This guide will walkthrough the steps necessary to install the latest versions of Java and Eclipse on your local system.
Install Java 15
You need to make sure you have the latest version of Java Standard Edition (SE) Development Kit 15 (JDK 15) installed on your system. When downloading, keep in mind:
Do NOT download Java 8, Java 11, or Java 14. We will be using Java 15 in class. There are some differences between Java 8, Java 11, Java 14, and Java 15, and the lecture code may not compile on your system.
Do NOT download Java Enterprise Edition (EE). We will be using the Standard Edition (SE) in class. Java EE is used to create enterprise applications.
Do NOT download just the Java Runtime Environment (JRE). The Java Development Kit (JDK) includes the JRE, which is necessary to run Java code. The JDK also includes the Java compiler, which we will need in class.
To install the Java SE 15 JDK, go to:
Download the appropriate file for your system. Run the installer and follow the prompts.
Once done, open a terminal window and verify the version using
java -version and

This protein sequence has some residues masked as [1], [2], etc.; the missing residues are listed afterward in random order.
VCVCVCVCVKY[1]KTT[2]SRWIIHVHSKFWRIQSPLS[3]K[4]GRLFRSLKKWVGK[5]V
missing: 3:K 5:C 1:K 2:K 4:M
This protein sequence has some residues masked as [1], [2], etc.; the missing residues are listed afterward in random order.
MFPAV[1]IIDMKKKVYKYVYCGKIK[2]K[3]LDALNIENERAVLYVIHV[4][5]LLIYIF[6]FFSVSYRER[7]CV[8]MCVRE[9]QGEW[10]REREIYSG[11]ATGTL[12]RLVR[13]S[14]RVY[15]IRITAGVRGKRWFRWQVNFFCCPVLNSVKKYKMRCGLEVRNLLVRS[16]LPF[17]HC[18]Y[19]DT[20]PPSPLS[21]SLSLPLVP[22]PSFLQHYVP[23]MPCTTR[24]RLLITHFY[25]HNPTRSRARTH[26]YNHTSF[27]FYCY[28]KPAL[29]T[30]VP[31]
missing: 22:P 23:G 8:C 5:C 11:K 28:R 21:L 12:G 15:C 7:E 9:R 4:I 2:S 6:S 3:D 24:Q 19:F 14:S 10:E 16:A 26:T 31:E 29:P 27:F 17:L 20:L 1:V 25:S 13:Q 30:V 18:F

javac -version. The output will be similar to:
% java --version java 15.0.2 2021-01-19 Java(TM) SE Runtime Environment (build 15.0.2+7-27) Java HotSpot(TM) 64-Bit Server VM (build 15.0.2+7-27, mixed mode, sharing)
% javac --version javac 15.0.2
% above indicates the command prompt, and the lines below that are the output.
Java removed auto-update capability for Windows and MacOS systems. You will need to manually check when new versions of Java 15 are released.
You need to make sure you have the latest Eclipse IDE for Java Developers package for Eclipse 2020-12. The direct download link is:
Do NOT download the IDE for Java EE Developers, as we are using Java SE in class. There are installers available for Windows, Mac OSX, and Linux. Once downloaded, double-click the installer.
Mac Users: I recommend you move the Eclipse.app file into your “Applications” folder for easy access.
Setup Folders (Optional)
I recommend you create a
CS 212 or
cs212 folder, and within it create these subfolders:
Workspace: This will be the folder for your Eclipse workspace.
Repositories: This will be the folder for your GitHub repositories that will be used for homework and project submission (and Eclipse).
You can configure Eclipse to always save your CS 212 code in this folder in the “Version Control (Team) » Git” settings:
Eclipse does not behave well when you combine or nest the
Repositories folders. Keep these separate!